With that, consider this stat from Sunday’s New York Times (Week In Review; page 4):
For every American who bikes to work, 5 commuters walk to work, 9 take public transport, 154 drive alone to work, 21 ride in car pools.
Even if we bring that number of people who drive to work alone to work each day down to 150, we’ll be making significant progress on reducing our dependency on oil.
So if you’re bored at work today and looking to dive into a little light reading, check out our white paper on efficiency. Not looking for that level of detail? Check out this spread that helps simplify it all. Or, head on over to Segway Social to calculate how much carbon and money you’d save by switching your commute from car to Segway PT.
Happy Earth Day!
April 22nd, 2008
A recent publication by WWF, one of the most important environmental organizations, mentioned the Segway PT as one of the sustainable alternatives to the use of the car in urban areas. The report is called “Plugged In: The End of the Oil Age” by Dr. Gary Kendall.
“[Electric two wheelers] and the Segway Personal Transporter – examples of which are illustrated in figure 21 – all offer virtually silent personal mobility, a very high degree of energy efficiency, and zero emissions at the point of use. They afford the user far greater flexibility than is possible with rigid public transportation services and far greater opportunity for work and leisure activities due to their extended range and speed compared with non-motorised forms of transport. To the extent that they can replace journeys made by ICEVs – until now the de facto alternative to public transport for suburban commuters – electric two-wheelers can dramatically improve the local environment and contribute to lowering greenhouse gas emissions” (page 127).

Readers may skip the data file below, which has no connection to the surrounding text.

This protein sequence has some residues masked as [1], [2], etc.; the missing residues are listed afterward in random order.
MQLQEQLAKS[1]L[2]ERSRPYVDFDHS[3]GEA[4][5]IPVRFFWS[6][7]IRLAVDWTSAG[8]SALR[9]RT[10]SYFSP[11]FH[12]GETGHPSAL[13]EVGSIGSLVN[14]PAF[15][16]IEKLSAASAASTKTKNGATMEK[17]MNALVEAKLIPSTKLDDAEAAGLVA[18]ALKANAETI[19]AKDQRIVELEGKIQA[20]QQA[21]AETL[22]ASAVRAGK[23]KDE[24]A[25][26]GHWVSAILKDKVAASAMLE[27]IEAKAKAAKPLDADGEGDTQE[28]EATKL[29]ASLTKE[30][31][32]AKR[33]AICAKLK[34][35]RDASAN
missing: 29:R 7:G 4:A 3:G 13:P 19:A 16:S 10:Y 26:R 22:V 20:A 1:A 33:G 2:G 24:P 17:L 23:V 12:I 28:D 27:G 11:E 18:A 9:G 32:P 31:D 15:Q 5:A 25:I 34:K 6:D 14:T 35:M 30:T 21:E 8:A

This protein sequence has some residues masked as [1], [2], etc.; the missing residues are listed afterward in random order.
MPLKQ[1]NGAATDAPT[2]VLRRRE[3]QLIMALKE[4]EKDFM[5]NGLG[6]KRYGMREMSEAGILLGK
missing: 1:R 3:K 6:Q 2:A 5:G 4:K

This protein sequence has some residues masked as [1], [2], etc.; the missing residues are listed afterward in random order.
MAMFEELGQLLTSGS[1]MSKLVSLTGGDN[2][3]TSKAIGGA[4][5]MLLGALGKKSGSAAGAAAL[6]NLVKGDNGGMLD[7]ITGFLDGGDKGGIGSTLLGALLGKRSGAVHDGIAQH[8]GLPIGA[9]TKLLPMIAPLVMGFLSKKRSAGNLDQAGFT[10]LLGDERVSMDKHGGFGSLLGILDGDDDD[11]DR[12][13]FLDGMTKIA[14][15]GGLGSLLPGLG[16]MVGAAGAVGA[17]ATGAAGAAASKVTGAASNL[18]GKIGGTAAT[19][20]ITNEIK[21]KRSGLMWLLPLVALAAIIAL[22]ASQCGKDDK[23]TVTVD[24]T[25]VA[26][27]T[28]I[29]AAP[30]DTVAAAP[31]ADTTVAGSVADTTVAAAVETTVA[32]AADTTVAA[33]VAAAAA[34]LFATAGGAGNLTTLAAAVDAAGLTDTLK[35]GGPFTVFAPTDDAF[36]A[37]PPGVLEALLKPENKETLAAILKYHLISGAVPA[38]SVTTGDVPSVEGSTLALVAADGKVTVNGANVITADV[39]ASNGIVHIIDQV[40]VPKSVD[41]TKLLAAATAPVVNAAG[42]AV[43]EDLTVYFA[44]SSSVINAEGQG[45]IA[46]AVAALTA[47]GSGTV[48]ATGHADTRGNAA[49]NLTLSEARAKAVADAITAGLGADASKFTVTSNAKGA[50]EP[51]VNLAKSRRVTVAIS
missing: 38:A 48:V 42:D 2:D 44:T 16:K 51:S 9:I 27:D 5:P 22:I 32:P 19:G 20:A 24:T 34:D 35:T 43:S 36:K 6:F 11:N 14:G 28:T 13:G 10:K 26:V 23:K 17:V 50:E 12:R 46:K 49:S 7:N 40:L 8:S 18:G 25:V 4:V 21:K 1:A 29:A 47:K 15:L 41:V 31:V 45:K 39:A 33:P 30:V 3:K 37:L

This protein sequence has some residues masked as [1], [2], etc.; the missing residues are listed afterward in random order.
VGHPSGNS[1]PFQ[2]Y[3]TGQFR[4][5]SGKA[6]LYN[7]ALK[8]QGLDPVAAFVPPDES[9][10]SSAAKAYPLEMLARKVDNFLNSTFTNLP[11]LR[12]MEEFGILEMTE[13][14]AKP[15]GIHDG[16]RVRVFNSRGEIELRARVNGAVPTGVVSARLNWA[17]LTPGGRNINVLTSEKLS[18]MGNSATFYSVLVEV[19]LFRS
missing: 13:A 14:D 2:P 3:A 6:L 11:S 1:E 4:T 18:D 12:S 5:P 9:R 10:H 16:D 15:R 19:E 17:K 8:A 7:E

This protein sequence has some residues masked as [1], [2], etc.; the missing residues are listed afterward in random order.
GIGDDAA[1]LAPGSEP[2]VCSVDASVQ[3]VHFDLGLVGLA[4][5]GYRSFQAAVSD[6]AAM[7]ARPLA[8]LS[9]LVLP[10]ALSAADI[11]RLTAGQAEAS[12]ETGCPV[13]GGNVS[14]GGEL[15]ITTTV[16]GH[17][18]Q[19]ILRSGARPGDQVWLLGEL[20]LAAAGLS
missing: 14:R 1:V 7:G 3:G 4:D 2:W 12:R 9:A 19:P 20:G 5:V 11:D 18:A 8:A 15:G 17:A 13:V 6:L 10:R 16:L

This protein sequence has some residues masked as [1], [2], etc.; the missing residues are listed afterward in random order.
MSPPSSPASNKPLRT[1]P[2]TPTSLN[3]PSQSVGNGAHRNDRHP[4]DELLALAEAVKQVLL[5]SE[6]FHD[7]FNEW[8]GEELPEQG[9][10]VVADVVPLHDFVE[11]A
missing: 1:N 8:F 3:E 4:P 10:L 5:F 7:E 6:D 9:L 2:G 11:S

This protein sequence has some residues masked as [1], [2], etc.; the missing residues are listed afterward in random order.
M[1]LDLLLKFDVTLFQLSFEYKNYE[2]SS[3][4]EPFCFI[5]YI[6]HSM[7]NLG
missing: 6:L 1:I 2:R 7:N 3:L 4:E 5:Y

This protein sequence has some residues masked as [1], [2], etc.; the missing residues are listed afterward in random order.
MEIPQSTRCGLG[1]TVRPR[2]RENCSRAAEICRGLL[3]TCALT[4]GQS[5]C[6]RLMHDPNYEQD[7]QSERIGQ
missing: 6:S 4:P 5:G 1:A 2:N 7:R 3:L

The report also quotes our REC program:
“[..]only sustainable renewable resources. Even here, businesses promoting grid-connected vehicles may have an important role to play. Take the example of an electrified two-wheeler: the Segway PT. For every unit sold, Segway pledges to purchase 200 kWh of electricity from sustainable renewable sources, which the company calculates is sufficient to power a typical Segway PT for more than two years of operation.*
Thus, the Segway PT rider need not have access to a liberalised electricity market in order to enjoy carbon-free personal mobility. Innovative marketing packages of this nature – explicitly linking green energy with mobility solutions – lend themselves perfectly to grid-connected vehicles of any shape and size.”